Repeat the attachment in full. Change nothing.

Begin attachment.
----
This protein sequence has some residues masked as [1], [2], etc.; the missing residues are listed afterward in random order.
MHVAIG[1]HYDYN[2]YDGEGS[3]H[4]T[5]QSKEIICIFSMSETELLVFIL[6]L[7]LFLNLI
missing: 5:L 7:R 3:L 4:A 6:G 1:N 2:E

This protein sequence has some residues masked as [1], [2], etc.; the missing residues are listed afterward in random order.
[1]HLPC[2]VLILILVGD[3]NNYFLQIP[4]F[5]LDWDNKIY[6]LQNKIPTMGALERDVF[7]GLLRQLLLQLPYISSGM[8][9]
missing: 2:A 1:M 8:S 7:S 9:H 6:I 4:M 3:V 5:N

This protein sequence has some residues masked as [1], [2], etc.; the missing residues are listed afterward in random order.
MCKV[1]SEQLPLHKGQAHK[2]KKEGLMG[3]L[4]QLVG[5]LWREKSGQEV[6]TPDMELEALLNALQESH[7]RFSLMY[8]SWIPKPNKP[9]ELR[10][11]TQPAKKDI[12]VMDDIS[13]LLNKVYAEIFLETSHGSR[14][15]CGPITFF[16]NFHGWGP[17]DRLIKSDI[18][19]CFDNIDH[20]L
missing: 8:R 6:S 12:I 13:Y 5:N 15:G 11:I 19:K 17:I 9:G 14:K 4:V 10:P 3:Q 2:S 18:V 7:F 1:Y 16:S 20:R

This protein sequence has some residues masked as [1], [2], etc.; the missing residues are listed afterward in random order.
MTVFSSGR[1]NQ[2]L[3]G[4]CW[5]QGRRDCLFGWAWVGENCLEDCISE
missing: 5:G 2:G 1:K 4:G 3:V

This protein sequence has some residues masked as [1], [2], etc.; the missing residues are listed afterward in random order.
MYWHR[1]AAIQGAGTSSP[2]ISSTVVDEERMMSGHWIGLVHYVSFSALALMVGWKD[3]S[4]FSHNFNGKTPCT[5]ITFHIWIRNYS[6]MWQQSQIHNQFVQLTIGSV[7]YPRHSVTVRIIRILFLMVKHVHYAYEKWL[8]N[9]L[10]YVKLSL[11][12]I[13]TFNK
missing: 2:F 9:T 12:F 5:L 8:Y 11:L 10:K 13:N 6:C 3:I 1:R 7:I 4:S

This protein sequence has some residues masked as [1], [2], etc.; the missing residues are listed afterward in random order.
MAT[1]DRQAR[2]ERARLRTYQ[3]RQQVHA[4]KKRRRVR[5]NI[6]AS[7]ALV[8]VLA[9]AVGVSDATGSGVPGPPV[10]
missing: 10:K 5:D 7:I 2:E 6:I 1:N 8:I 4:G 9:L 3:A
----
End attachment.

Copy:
This protein sequence has some residues masked as [1], [2], etc.; the missing residues are listed afterward in random order.
MHVAIG[1]HYDYN[2]YDGEGS[3]H[4]T[5]QSKEIICIFSMSETELLVFIL[6]L[7]LFLNLI
missing: 5:L 7:R 3:L 4:A 6:G 1:N 2:E

This protein sequence has some residues masked as [1], [2], etc.; the missing residues are listed afterward in random order.
[1]HLPC[2]VLILILVGD[3]NNYFLQIP[4]F[5]LDWDNKIY[6]LQNKIPTMGALERDVF[7]GLLRQLLLQLPYISSGM[8][9]
missing: 2:A 1:M 8:S 7:S 9:H 6:I 4:M 3:V 5:N

This protein sequence has some residues masked as [1], [2], etc.; the missing residues are listed afterward in random order.
MCKV[1]SEQLPLHKGQAHK[2]KKEGLMG[3]L[4]QLVG[5]LWREKSGQEV[6]TPDMELEALLNALQESH[7]RFSLMY[8]SWIPKPNKP[9]ELR[10][11]TQPAKKDI[12]VMDDIS[13]LLNKVYAEIFLETSHGSR[14][15]CGPITFF[16]NFHGWGP[17]DRLIKSDI[18][19]CFDNIDH[20]L
missing: 8:R 6:S 12:I 13:Y 5:N 15:G 11:I 19:K 17:I 9:G 14:K 4:V 10:P 3:Q 2:S 18:V 7:F 1:Y 16:S 20:R

This protein sequence has some residues masked as [1], [2], etc.; the missing residues are listed afterward in random order.
MTVFSSGR[1]NQ[2]L[3]G[4]CW[5]QGRRDCLFGWAWVGENCLEDCISE
missing: 5:G 2:G 1:K 4:G 3:V

This protein sequence has some residues masked as [1], [2], etc.; the missing residues are listed afterward in random order.
MYWHR[1]AAIQGAGTSSP[2]ISSTVVDEERMMSGHWIGLVHYVSFSALALMVGWKD[3]S[4]FSHNFNGKTPCT[5]ITFHIWIRNYS[6]MWQQSQIHNQFVQLTIGSV[7]YPRHSVTVRIIRILFLMVKHVHYAYEKWL[8]N[9]L[10]YVKLSL[11][12]I[13]TFNK
missing: 2:F 9:T 12:F 5:L 8:Y 11:L 10:K 13:N 6:C 3:I 1:R 7:I 4:S

This protein sequence has some residues masked as [1], [2], etc.; the missing residues are listed afterward in random order.
MAT[1]DRQAR[2]ERARLRTYQ[3]RQQVHA[4]KKRRRVR[5]NI[6]AS[7]ALV[8]VLA[9]AVGVSDATGSGVPGPPV[10]
missing: 10:K 5:D 7:I 2:E 6:I 1:N 8:I 4:G 9:L 3:A